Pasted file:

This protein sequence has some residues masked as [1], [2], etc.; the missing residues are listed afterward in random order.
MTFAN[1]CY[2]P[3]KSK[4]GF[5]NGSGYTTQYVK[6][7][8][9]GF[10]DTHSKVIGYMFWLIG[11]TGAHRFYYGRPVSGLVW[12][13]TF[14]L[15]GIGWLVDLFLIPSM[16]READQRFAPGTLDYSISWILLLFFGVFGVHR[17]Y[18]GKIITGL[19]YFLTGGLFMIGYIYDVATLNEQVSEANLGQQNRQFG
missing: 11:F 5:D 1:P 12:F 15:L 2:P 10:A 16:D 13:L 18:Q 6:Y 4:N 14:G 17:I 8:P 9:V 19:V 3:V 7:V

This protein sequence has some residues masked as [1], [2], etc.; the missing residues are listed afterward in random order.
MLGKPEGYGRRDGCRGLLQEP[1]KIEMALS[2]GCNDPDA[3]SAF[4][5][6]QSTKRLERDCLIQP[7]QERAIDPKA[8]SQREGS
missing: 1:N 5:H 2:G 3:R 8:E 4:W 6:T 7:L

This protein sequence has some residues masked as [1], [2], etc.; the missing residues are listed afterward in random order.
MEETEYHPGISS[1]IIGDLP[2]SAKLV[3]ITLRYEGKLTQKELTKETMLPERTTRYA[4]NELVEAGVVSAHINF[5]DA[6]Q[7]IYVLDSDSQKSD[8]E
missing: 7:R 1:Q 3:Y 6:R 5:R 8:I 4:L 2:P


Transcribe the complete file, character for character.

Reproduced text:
This protein sequence has some residues masked as [1], [2], etc.; the missing residues are listed afterward in random order.
MTFAN[1]CY[2]P[3]KSK[4]GF[5]NGSGYTTQYVK[6][7][8][9]GF[10]DTHSKVIGYMFWLIG[11]TGAHRFYYGRPVSGLVW[12][13]TF[14]L[15]GIGWLVDLFLIPSM[16]READQRFAPGTLDYSISWILLLFFGVFGVHR[17]Y[18]GKIITGL[19]YFLTGGLFMIGYIYDVATLNEQVSEANLGQQNRQFG
missing: 11:F 5:D 1:P 12:F 15:L 2:P 10:A 16:D 13:L 18:Q 6:Y 4:N 14:G 17:I 8:P 9:V 19:V 3:V 7:V

This protein sequence has some residues masked as [1], [2], etc.; the missing residues are listed afterward in random order.
MLGKPEGYGRRDGCRGLLQEP[1]KIEMALS[2]GCNDPDA[3]SAF[4][5][6]QSTKRLERDCLIQP[7]QERAIDPKA[8]SQREGS
missing: 1:N 5:H 2:G 3:R 8:E 4:W 6:T 7:L

This protein sequence has some residues masked as [1], [2], etc.; the missing residues are listed afterward in random order.
MEETEYHPGISS[1]IIGDLP[2]SAKLV[3]ITLRYEGKLTQKELTKETMLPERTTRYA[4]NELVEAGVVSAHINF[5]DA[6]Q[7]IYVLDSDSQKSD[8]E
missing: 7:R 1:Q 3:Y 6:R 5:R 8:I 4:L 2:P